However, reading and rewriting each picture using the Python IMAGE Modul and this code resulted in pictures fit for transfer to the frame:
import Image
filename = "inpicture.jpg" 
image = Image.open(filename)
image.save( "outpicture", "JPEG", quality=95)
Transfering those pictures was possible with a flicker-free frame rate of some 26 pictures/sec (1.7 MB/sec) - the "picture" frame turned into a "video" frame! Reading the pictures from a fast SSD did not improve the speed, which is consistent with the frame itself being the bottleneck.


The test script is this:
#!/usr/bin/python

import sys
import os
import struct
import usb.core
import time

device = "SPF87H Mini Monitor"

dev = usb.core.find(idVendor=0x04e8, idProduct=0x2034)

if dev is None:
    print "Could not find", device, " - Exiting\n"
    sys.exit()

print "Found", device

dev.ctrl_transfer(0xc0, 4 )   

if len(sys.argv) < 3:
    print "I need 2 pictures  - Exiting."
    sys.exit()

filename1 = sys.argv[1]
filename2 = sys.argv[2]
filesize1 = os.path.getsize(filename1)
filesize2 = os.path.getsize(filename2)
print "Pictures to show are:", filename1, "filesize:", filesize1
print "Pictures to show are:", filename2, "filesize:", filesize2

# Open the picture file and read into a string
infile1 = open(filename1, "rb")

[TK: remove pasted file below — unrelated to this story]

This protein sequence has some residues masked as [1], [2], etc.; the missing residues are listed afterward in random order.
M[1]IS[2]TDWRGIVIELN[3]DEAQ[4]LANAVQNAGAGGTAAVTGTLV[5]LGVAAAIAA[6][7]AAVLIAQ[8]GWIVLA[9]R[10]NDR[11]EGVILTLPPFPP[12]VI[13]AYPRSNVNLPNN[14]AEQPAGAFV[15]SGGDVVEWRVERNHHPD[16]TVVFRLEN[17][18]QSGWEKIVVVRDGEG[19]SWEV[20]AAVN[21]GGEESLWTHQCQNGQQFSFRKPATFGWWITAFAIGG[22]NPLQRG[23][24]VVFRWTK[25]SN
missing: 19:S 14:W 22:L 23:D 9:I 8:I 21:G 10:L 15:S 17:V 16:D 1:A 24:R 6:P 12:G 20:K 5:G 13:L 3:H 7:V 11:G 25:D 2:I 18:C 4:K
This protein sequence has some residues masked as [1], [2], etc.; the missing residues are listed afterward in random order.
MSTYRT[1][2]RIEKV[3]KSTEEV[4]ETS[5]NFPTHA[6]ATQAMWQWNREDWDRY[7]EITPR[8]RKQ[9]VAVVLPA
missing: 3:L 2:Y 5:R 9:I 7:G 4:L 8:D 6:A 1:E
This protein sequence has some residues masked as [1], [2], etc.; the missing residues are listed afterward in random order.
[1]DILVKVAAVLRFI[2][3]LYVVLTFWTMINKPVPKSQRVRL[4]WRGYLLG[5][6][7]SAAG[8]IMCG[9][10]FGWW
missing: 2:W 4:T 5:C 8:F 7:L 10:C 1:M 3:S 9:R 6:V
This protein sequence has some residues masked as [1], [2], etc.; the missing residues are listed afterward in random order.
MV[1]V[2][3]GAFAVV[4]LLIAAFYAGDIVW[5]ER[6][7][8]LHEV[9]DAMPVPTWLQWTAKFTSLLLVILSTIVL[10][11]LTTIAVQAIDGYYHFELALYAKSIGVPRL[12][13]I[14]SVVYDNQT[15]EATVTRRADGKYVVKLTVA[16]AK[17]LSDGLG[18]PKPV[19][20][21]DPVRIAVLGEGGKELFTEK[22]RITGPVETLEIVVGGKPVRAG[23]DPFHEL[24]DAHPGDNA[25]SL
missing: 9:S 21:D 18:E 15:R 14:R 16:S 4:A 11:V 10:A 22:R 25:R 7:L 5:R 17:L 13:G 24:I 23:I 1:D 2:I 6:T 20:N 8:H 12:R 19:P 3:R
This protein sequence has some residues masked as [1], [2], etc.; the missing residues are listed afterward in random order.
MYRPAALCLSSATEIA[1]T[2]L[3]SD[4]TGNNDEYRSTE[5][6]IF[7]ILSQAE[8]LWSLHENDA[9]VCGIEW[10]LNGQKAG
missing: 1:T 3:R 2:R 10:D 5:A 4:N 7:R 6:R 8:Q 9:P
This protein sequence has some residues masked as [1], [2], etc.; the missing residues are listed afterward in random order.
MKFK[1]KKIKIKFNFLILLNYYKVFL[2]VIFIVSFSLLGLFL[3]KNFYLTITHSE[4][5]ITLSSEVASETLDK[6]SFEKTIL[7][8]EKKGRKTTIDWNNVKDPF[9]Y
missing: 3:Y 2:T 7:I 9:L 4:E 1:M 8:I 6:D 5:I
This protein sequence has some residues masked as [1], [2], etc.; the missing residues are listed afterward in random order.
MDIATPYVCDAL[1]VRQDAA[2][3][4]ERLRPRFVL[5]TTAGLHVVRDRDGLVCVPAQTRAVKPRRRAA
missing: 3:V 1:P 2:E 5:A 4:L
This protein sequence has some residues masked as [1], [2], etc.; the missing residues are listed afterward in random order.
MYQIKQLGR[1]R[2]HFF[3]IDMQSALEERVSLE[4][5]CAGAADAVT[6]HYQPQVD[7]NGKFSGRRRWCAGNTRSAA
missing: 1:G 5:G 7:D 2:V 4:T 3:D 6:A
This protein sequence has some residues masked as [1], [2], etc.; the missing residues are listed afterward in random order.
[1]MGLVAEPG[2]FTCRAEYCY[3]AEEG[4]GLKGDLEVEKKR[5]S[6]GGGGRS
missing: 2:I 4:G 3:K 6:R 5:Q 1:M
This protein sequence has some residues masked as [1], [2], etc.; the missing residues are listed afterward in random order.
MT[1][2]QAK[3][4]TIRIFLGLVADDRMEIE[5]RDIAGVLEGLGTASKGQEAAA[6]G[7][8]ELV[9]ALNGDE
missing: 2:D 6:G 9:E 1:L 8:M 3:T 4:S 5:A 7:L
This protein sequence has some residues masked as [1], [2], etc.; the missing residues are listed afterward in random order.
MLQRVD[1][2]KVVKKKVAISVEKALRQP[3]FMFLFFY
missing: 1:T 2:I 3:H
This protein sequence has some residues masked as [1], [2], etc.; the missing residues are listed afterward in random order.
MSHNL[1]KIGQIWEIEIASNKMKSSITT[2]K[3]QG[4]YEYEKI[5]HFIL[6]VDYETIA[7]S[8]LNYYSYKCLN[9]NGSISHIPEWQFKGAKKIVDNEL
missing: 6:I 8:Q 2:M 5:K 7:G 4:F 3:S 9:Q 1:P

pic1 = infile1.read()
infile1.close()

infile2 = open(filename2, "rb")
pic2 = infile2.read()
infile2.close()

# The photo frame expects a header of 12 bytes, followed by the picture data.
# The first 4 and the last 4 bytes are always the same.
# The middle 4 bytes are the picture size (excluding the header) with the least significant byte first
rawdata1 = b"\xa5\x5a\x18\x04" + struct.pack('<I', len(pic1)) + b"\x48\x00\x00\x00" + pic1
rawdata2 = b"\xa5\x5a\x18\x04" + struct.pack('<I', len(pic2)) + b"\x48\x00\x00\x00" + pic2

# The photo frame expects transfers in complete chunks of 16384 bytes (=2^14 bytes).
# If last chunk of rawdata is not complete, then make it complete by padding with zeros.
pad1 = 16384 - (len(rawdata1) % 16384)
tdata1 = rawdata1 + pad1 * b'\x00'

pad2 = 16384 - (len(rawdata2) % 16384)
tdata2 = rawdata2 + pad2 * b'\x00'

# For unknown reasons, some pictures will only transfer successfully, when at least one
# additional zero byte is added. Possibly a firmware bug of the frame?
#tdata1 = tdata1 + b'\x00'
#tdata2 = tdata2 + b'\x00'

# Write the data. Must write to USB endpoint 2
endpoint = 0x02

bytes_written1 = 0
bytes_written2 = 0

ts = time.time()
nr = 100
for i in range(nr):
    bytes_written1 += dev.write(endpoint, tdata1 )
    bytes_written2 += dev.write(endpoint, tdata2 )  
   
te = time.time()

sum = bytes_written1 + bytes_written2
td = te -ts